I said that I'm at a loss at understanding other's favorable look towards Kai. I didn't say they were wrong, I didn't say they were stupid, or lesser than, or anything of the sort (nor WOULD I say that, because I DON'T think that): I simply said, effectively, "I don't get the love/appeal". That's it.
This hyper-defensiveness over someone saying something even MILDLY challenging (and not even remotely combative) towards someone else's taste has long, LONG ago since gotten immensely tiresome.
Kunzait_83 wrote:both feature entire sequences that are glaringly/poorly redrawn
Saban's dub? No, not really. Several pieces had some digital painting over the top, but no entire scenes were ever really redrawn, just some pieces of the frame here and there.
That's all that I was referencing: that footage had been tampered with in ways that were glaringly obvious and distracting. Kai redrew various cuts entirely, Saban meanwhile added their own touchups for censorship reasons. But the net result of either is obviously-laid-in-after-the-fact newer artwork that badly clashes against the old artwork, and is thus a distracting eyesore most of the time that does the visuals no real favors.
Kunzait_83 wrote:both feature questionable voice acting (outside of the FUNi recasts)
This is where you completely lose me. The Saban/Ocean dub featured exceptional voice acting, and while I would say that Funi's Kai dub seemed to generally be directed to have the entire cast understate their performances to a rather heavy degree, the acting was at least okay within that particular style of delivery. And in the Japanese version, while it doesn't stand up to their old Z performances, they generally did a good/great job.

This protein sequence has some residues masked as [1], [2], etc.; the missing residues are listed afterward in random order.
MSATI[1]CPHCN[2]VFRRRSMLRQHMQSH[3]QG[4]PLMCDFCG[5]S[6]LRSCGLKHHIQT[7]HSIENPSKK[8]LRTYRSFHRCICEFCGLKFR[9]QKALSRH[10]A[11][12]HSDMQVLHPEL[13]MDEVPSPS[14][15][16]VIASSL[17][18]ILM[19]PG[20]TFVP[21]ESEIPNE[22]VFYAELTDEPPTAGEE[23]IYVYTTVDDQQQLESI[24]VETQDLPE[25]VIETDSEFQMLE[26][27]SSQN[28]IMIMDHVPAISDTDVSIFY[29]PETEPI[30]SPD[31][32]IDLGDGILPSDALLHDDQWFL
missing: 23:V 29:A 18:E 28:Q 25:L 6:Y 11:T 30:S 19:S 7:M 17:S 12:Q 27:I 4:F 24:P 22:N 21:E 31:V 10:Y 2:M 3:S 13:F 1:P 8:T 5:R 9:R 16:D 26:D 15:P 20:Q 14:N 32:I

"Exceptional voice acting" is soooooooooooorely pushing it. There were SOME decent voices. Ted Cole made an affable enough Yamucha. Scott McNeil had some great moments as Piccolo (and some not-so-great moments as well). Drummond had a VERY shaky start, but grew into the role. Kelamis was astoundingly good that one time in that one DBZ movie, but otherwise... gyah. Not so much.
PLENTY of other characters though were just miserably, miserably handled from the jump. Kaio, Muten Roshi, Karin, Gohan, Freeza, and so on.... these were badly cast with horrendous interpretations of how those roles should be played by voice directors who obviously didn't understand the material or the characters in question. Thus you end up with PAINFULLY bad cartoon stereotypes for almost half the cast; stereotypes who's abrasiveness would only be increased tenfold once in-house FUNi stepped in.
If the Ocean cast had anything over the in-house FUNi case, it was professionalism and experience: but the root of the problem ran MUCH deeper than that. The root of the problem was that the Saban dub, from the getgo, was directed to be acted like an over the top silly children's cartoon. Now granted of course, Dragon Ball IS exactly that: an over the top, silly children's cartoon. Here's the thing though: by and large, the Japanese cast NEVER plays it that way. The vocal direction in the Japanese versions skews HEAVILY naturalistic, and with some rare exceptions (your occasional Babidi and Pilaf and the like), the overwhelming majority of the Japanese cast takes these colorful and ridiculous characters and plays them strikingly grounded and organic.
This has a profound
impact on how it balances out the overall tone of the whole thing, both with the comedy and
the drama alike. Taking these broad characters and acting them with natural, conversational voices grounds almost every scene by a VAST margin. You're able to get actual bits of subtlety in some of the humor (sarcastic slyness, deadpan dryness) as well as IMMENSE gravitas in the dramatic moments. When Kuririn first reacts to Yamucha's death against the Saibaiman... that scene is played in a soberingly real way that NONE of the English dubs come within lightyears of approaching. There's countless examples beyond that.